1

First of I am a total noob in Ubuntu and have never used a Linux-based system before. Just to give you an image of how little knowledge I have: I am at the point where I am trying to understand the "Terminal" concept. I've used it to install programs and type in certain commands.

To the question:

I bought a Notebook that had Ubuntu installed and right now I am trying to create a Windows partition. I got GParted running, but unfortunately my boot partition is somehow locked (there's a key symbol in front of the name). I'd like to unlock it and format it to NTFS. The 3 installed partitions are:

  1. dev/sda1 ... FAT32 ... 10GiB ... hiden,lba..............unlocked->I could format this one
  2. dev/sda2 ... EXT4 ... 452.16GiB ... boot.................locked-> this one I'd like to format to NTFS
  3. dev/sda3 ... linux-swap ... 3.6 GiB

enter image description here

I tried to format it from the Windows CD, but the "format" option was locked.

I treid the command line:

umount /dev/sda2

as root, but only got back:

umount: /: device is busy.
        (In some cases useful info about processes that use
         the device is found by lsof(8) or fuser(1))

Thx 4 the help!

3
  • screenshot: upload the image and Ill make it a picture.
    – Rinzwind
    Dec 27, 2013 at 9:55
  • THX a lot! i.imgur.com/p4Ga3FG.png
    – AtticuV
    Dec 27, 2013 at 9:58
  • your main partion can't be NTFS on linux, and should not be NTFS. NTFS is a closed windows based file system and the open implementation of it are terribly slow. Please think about what you're trying to do
    – Kiwy
    Dec 27, 2013 at 10:10

1 Answer 1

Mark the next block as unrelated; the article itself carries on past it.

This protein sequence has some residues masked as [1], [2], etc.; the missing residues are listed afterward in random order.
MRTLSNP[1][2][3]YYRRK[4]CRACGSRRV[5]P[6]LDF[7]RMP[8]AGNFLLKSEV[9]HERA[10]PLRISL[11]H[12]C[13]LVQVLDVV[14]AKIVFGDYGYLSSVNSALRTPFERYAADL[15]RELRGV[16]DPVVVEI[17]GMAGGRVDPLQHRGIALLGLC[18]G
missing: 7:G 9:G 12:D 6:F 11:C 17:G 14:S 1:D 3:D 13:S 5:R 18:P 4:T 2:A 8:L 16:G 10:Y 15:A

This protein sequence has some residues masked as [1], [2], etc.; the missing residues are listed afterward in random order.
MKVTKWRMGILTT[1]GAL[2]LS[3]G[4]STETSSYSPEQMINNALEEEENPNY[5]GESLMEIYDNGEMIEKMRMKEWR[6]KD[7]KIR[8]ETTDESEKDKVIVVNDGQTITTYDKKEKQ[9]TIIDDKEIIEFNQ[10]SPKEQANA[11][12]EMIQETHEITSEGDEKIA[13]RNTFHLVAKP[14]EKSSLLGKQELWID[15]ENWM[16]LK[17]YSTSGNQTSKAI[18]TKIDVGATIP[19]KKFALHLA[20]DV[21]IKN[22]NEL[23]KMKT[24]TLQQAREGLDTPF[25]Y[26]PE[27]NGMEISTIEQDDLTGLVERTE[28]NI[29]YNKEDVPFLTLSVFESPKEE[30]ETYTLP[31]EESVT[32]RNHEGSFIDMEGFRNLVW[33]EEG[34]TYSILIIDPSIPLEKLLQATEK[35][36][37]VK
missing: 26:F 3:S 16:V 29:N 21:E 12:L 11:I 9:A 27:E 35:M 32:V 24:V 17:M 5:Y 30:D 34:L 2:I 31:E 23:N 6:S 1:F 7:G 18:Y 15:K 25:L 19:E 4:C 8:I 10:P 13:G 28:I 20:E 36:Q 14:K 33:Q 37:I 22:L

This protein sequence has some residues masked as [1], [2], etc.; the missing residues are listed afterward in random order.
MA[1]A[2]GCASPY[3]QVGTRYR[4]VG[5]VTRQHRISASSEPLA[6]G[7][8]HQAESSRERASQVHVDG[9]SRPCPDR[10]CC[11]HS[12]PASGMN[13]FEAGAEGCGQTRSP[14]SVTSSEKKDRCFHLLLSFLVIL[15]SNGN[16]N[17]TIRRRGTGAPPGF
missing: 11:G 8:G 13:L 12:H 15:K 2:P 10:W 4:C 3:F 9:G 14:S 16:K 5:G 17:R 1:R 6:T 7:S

1
  • There is no reason for boot to be NTFS if you want both Ubuntu and Windows. The problem you face is that Microsoft wants the Windows operating system as the FIRST operating system on the disc.

The easiest method to fix this is to format all discs, make 2 partitions where the 1st one is NTFS and the 2nd one EXT4 and then install Windows on the 1st and Ubuntu on the 2nd. This will get you a GRUB with both Ubuntu and Windows in the menu.

  • If you do want boot to be NTFS you will also want GRUB4DOS. So you will need to install that 1st. But this will NOT fix your problem of installing Windows. Grub demands support for permissions and symolic links and NTFS does not provide that so it is not possible for boot to be NTFS when using GRUB.
5
  • Thanks man, this explains a lot...follow up question: How can I format all discs in ubuntu? Is there some command line I have to type into the terminal. Is there a way to format the discs outside of ubuntu, say in BIOS?
    – AtticuV
    Dec 27, 2013 at 10:14
  • No, no. Just use the partition tool in the installer from Windows. From Windows delete all parts. Then make 2 parts, 1 NTFS, other unallocated. Install windows in NTFS. Install Ubuntu in the unallocated one. It is very simple once you have seen it 1 time ;)
    – Rinzwind
    Dec 27, 2013 at 10:16
  • DUDE, if there was any way to send beer over the internet, I'd send you a gallon right now! THanks a thousand times!
    – AtticuV
    Dec 27, 2013 at 10:19
  • Eeeeeww beer :D Coca Cola for me
    – Rinzwind
    Dec 27, 2013 at 10:20
  • Then so it be! ;)
    – AtticuV
    Dec 27, 2013 at 10:22

Your Answer

By clicking “Post Your Answer”, you agree to our terms of service, privacy policy and cookie policy

Not the answer you're looking for? Browse other questions tagged or ask your own question.